Treatment with panobinostat and epirubicin is well tolerated and may be active in patients with sarcoma who are refractory to anthracycline-based therapy, a study published in the journal Annals of Oncology has shown.1

Treatment options are limited for patients with sarcoma. Because inhibition of histone deacetylase appears to improve the efficacy of topoisomerase 2 inhibitors, researchers sought to evaluate panobinostat combined with epirubicin in patients with refractory sarcoma.

For the phase 1 study, researchers enrolled 40 patients with advanced solid tumors. Participants received panobinostat 20 to 60 mg orally on days 1, 3, and 5, followed by epirubicin 75 mg/m2 intravenously on day 5 in 3-week cycles. Researchers also conducted a dose expansion at the maximum tolerated dose of panobinostat in the 20 patients with sarcoma.

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Results showed that thrombocytopenia, febrile neutropenia, and fatigue were dose-limiting toxicities at 60 mg of panobinostat, making 50 mg the maximum tolerated dose.

Researchers found that 4 of the 37 evaluable patients achieved a response, all of which were after progression on prior topoisomerase 2 inhibitors, such as doxorubicin and epirubicin.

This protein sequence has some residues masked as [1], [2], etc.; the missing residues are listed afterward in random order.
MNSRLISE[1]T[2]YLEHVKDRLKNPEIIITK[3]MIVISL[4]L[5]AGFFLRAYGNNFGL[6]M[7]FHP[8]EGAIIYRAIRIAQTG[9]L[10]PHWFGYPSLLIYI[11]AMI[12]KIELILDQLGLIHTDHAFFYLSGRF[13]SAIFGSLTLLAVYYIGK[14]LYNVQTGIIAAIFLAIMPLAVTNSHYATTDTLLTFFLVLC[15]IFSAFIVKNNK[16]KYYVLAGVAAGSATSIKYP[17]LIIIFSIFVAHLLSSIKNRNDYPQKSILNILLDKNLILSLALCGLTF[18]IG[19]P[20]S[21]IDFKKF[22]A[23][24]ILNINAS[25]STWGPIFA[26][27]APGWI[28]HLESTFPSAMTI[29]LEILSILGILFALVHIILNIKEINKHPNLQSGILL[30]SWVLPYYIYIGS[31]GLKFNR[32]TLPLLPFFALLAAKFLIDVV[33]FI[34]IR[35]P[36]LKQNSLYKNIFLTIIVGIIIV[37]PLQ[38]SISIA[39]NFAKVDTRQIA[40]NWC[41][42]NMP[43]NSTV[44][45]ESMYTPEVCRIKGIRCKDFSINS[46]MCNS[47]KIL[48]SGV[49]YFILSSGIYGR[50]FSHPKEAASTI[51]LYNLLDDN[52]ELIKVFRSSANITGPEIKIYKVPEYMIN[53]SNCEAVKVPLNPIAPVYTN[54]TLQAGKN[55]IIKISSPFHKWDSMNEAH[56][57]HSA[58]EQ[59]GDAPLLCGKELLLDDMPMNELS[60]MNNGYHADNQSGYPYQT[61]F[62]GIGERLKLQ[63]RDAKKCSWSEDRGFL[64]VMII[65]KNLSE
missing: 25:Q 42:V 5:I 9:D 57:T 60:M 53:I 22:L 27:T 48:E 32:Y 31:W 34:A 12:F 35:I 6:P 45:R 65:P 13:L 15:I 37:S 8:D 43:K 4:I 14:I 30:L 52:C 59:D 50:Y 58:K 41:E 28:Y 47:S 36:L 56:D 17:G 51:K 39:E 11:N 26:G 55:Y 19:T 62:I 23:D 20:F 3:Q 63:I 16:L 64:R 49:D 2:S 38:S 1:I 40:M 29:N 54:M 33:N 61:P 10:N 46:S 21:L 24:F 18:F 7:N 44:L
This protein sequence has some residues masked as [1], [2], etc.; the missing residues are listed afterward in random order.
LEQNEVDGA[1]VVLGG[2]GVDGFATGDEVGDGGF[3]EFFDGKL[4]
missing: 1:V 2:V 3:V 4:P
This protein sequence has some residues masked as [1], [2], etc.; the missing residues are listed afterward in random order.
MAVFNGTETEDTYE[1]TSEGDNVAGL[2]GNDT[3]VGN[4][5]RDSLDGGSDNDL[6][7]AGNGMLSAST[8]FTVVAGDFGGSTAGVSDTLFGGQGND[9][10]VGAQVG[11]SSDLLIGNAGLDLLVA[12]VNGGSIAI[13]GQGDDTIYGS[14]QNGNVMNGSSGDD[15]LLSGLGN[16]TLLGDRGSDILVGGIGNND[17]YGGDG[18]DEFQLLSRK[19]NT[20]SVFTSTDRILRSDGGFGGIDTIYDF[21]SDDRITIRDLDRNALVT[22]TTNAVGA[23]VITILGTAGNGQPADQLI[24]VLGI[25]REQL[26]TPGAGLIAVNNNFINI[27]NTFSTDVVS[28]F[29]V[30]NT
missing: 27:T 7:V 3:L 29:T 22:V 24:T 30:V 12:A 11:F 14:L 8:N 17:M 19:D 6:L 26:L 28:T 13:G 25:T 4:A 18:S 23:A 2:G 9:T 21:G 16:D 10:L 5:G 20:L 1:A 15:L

Of the 20 patients with refractory sarcoma, 1 achieved a partial response and 11 had stable disease. Median overall survival for these patients was 8.3 months.

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“Panobinostat and epirubicin treatment…may reverse anthracycline resistance,” the authors wrote.

The study also demonstrated that increased mononucleocyte histone acetylation in the peripheral blood and reduced neutrophil count on day 5 correlated with treatment benefit, suggesting a role as predictive biomarkers.


  1. Thomas S, Aggarwal R, Jahan T, et al. A phase I trial of panobinostat and epirubicin in solid tumors with a dose expansion in patients with sarcoma [published online ahead of print February 21, 2016]. Ann Oncol. doi: 10.1093/annonc/mdw044.